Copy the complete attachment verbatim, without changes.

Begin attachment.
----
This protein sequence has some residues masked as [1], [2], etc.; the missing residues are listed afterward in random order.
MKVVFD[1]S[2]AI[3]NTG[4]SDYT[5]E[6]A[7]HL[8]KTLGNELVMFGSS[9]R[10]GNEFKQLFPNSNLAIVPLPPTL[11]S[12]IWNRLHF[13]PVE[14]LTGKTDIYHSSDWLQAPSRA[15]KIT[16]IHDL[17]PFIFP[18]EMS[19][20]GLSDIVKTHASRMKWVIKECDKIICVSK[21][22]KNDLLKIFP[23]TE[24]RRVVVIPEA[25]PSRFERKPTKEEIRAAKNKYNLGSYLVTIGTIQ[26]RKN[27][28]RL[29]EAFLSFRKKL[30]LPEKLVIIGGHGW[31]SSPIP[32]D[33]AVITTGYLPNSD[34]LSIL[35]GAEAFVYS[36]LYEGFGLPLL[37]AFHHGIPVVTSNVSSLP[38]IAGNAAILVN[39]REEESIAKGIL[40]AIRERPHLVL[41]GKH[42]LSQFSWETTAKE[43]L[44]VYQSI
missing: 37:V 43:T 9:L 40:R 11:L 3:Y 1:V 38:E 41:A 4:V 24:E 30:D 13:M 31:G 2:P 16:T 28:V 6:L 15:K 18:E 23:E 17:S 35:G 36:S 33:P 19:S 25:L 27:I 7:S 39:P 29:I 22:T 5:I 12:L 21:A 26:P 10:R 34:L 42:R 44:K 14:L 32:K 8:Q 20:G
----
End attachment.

This protein sequence has some residues masked as [1], [2], etc.; the missing residues are listed afterward in random order.
MKVVFD[1]S[2]AI[3]NTG[4]SDYT[5]E[6]A[7]HL[8]KTLGNELVMFGSS[9]R[10]GNEFKQLFPNSNLAIVPLPPTL[11]S[12]IWNRLHF[13]PVE[14]LTGKTDIYHSSDWLQAPSRA[15]KIT[16]IHDL[17]PFIFP[18]EMS[19][20]GLSDIVKTHASRMKWVIKECDKIICVSK[21][22]KNDLLKIFP[23]TE[24]RRVVVIPEA[25]PSRFERKPTKEEIRAAKNKYNLGSYLVTIGTIQ[26]RKN[27][28]RL[29]EAFLSFRKKL[30]LPEKLVIIGGHGW[31]SSPIP[32]D[33]AVITTGYLPNSD[34]LSIL[35]GAEAFVYS[36]LYEGFGLPLL[37]AFHHGIPVVTSNVSSLP[38]IAGNAAILVN[39]REEESIAKGIL[40]AIRERPHLVL[41]GKH[42]LSQFSWETTAKE[43]L[44]VYQSI
missing: 37:V 43:T 9:L 40:R 11:L 3:Y 1:V 38:E 41:A 4:V 24:E 30:D 13:M 31:G 2:P 16:T 28:V 6:L 15:K 18:E 23:E 17:S 35:G 36:S 33:P 19:S 25:L 27:I 7:S 39:P 29:I 22:T 5:I 12:L 21:A 26:P 10:R 34:L 42:R 44:K 14:L 32:K 8:Q 20:G